I read a discussion detailing dozens of questions a law firm could ask a potential website developer. As expected, the questions focused on Design issues like color and layout, or Technical issues like links, URLs, and hosting. But no one mentioned, the single most-important question:
"How is this going to make us MONEY?"
Whenever you're discussing redesigning your website, THAT is, the fundamental question you need directly answered. In fact, you need to answer that question regarding EVERY marketing tool or tactic you create or use.
Your firm must remember, in this and every other economy, is that Marketing's job is to generate revenue. Law firms have a variety of potentially powerful tools at their disposal to accomplish this, including a website. Most lawyers, however, do not realize that they can use them to seek greatness.
A website overhaul is one of the few opportunities a law firm has to climb out above the competition. We can use it as the hook to develop market dominance - a powerful winning strategy. We can't let the firm squander this rare opportunity by settling for a website that's just a prettier or more feature-rich implementation of an ineffectual strategy.
In a couple LMA presentations I gave last week, I discussed how law firms get exactly the marketing they deserve.
Lawyers who believe it's "just marketing," or "just a website," and that these tools can't directly generate any revenue, will get mediocre marketing that WON'T. That's exactly what they should get.
It's a shame - they'll achieve their low expectations by hiring weak marketers, or ham-stringing the skilled ones. They will never achieve beyond their second-rate expectations because their archaic opinions have made true success impossible. Marketing will thus remain "overhead," which is easy to slash when the firm wants to save money. Their marketers will get no respect, a limited budget, and tenuous tenure.
Firms that WANT great marketing usually GET it. They hire talented people and give them the budget and latitude necessary to achieve their high expectations. They outperform the market. They have greater job satisfaction. They make more money.
Of course, most law firms today don't demand great marketing. Most of the firms that come to Fishman Marketing don't think that they want "great marketing," they simply want to improve something they currently have -- for example they want their tired, old website to be less embarrassing. They would be satisfied simply to update the design and slap photos of smiling lawyers onto the home page.
They don't know any better. Frankly, it's not their job to know better, they haven't had the class. Someone has to TEACH them.
We must provide the education necessary to elevate their expectations -- to give them what they NEED, instead of what they WANT. Someone needs to teach the marketing class they didn’t get in law school. If you can't seem to do it inside your own firm, if your message isn't getting through to them, then change how you're teaching them. If that still doesn't work, then bring in an outside consultant who CAN teach them, or drag them to local Legal Marketing Association (LMA) meetings to learn more about it. The more educated they are, the better decisions they can make.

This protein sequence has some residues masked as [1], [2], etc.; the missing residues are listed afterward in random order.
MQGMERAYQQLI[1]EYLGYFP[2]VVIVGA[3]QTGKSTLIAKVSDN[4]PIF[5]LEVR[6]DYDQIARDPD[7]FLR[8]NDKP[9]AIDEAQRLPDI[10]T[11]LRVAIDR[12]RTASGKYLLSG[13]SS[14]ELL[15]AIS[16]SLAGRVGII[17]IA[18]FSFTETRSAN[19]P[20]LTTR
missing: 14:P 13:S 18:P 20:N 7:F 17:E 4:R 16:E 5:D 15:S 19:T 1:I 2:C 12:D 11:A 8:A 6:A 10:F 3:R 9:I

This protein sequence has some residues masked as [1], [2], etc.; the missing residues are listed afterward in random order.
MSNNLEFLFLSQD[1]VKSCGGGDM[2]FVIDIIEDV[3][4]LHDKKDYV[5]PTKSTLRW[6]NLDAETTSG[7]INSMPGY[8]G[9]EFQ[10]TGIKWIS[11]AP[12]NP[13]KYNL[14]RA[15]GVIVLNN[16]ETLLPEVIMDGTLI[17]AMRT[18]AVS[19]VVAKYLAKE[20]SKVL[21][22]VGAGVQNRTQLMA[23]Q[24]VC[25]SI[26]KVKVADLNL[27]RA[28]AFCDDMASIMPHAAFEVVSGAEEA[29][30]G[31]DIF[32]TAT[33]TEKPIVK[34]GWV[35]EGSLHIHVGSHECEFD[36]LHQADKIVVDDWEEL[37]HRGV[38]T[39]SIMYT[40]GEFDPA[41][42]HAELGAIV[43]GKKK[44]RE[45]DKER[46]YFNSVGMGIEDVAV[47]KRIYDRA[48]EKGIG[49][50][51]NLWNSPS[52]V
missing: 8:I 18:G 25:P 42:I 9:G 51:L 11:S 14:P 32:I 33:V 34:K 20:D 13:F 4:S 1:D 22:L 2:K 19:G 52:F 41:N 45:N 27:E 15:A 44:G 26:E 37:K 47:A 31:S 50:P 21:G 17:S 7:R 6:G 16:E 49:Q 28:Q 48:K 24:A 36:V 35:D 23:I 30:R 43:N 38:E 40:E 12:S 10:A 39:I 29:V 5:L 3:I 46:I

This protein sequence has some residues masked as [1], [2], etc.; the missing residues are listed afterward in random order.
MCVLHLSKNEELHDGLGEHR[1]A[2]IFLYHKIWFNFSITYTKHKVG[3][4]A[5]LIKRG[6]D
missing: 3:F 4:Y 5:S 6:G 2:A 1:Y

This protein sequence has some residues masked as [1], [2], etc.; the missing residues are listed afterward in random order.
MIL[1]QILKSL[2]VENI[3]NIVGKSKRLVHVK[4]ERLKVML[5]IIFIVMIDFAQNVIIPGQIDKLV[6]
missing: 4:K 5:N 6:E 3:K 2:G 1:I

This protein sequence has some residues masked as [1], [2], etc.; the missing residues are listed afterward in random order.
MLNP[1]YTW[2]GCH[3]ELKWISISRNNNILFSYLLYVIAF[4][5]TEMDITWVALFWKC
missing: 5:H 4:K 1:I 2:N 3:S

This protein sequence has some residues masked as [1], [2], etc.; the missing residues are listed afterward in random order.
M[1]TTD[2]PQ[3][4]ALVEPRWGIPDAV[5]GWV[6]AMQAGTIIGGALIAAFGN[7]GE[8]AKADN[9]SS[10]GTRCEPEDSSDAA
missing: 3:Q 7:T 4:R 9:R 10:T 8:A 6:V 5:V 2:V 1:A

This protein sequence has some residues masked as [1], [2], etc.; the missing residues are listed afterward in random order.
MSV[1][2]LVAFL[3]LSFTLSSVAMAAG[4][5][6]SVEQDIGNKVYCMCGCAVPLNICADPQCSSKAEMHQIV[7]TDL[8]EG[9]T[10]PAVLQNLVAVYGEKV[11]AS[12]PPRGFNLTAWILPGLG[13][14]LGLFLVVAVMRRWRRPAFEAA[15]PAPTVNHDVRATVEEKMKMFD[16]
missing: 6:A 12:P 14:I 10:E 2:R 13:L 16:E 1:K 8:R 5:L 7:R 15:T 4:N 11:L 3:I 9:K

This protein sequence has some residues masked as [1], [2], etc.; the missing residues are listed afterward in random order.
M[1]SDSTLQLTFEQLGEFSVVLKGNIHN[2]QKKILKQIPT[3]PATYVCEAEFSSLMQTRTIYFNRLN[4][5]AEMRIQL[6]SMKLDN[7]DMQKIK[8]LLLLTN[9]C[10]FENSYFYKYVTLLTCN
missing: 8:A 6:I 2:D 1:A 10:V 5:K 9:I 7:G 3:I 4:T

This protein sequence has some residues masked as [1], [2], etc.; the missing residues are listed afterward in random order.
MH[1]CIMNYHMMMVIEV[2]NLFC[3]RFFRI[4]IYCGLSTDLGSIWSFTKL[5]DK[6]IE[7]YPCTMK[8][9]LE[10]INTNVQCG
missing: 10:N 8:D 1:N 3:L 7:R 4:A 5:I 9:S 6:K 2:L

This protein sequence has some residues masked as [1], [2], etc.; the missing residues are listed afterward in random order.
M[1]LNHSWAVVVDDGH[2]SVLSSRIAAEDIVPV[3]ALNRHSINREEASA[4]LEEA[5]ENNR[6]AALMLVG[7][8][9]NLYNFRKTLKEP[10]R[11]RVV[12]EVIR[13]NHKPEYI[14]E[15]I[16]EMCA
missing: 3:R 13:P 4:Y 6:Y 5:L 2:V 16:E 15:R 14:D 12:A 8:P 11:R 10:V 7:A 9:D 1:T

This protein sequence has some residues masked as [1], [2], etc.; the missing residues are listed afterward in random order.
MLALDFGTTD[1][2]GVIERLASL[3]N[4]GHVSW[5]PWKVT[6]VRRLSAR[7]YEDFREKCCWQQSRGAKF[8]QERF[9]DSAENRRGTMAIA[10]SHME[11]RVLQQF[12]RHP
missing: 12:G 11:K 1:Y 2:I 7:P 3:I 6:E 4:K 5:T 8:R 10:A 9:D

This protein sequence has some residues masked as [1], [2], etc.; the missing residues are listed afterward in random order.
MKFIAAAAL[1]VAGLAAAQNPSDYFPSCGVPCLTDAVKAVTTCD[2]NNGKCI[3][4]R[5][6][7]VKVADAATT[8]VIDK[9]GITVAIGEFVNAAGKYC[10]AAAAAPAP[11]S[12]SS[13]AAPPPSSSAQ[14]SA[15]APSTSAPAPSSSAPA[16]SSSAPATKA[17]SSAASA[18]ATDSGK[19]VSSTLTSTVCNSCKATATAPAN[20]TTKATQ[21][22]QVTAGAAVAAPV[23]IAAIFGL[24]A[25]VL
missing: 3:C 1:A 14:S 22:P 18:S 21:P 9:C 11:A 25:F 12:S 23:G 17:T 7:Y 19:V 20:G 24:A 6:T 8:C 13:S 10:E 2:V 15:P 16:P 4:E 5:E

There are no "stupid" marketing partners or "too-conservative" committees, there are only uneducated ones. Lawyers are smart; if they won't do what you know they should do, it's because they don't understand it well enough yet.
You need to teach them.
I've never met a marketing committee that can't learn sophisticated marketing strategies or techniques.
I've told the story of how I thought my first Marketing Partner was an idiot because he "didn't get it" when he shot down what I thought was an obviously good idea. Later, I realized that HE wasn't the idiot, but rather *I* was -- because I hadn't taught him enough about that particular topic to enable him to make an informed decision.
Once I realized that the failing was really MINE, I completely overhauled how I pitched ideas to him - and to every other lawyer and marketing committee in the past 20 years. Today, I get most of my new ideas implemented, nearly always in "very conservative" firms. You can too, if you first teach the lawyers what they need to know.
So, to connect this rant back up - a website is the tool you can use to back into an exciting new strategy, or brand, or message. It's the hook you can use to develop new social media tools or a wide array of new marketing tactics. Don't waste it by discussing colors, or design, or functionality, or even budget.
Don't bother discussing budget until you know precisely how you're going to be able to use the website to generate significant additional revenue. If your money-making strategy demands a website with expensive bells and whistles, then it's worth spending a lot of money developing it because you see where the ROI is.
If you just want a slightly prettier version of your non-strategic online-brochure website, showing photos of a skyline, column, your smiling lawyers, or other similarly lame cliché, then at least hire someone cheap to develop it. No reason to throw good money after bad.
However, if you're ready to be great, with the right plan, it can all start with a website...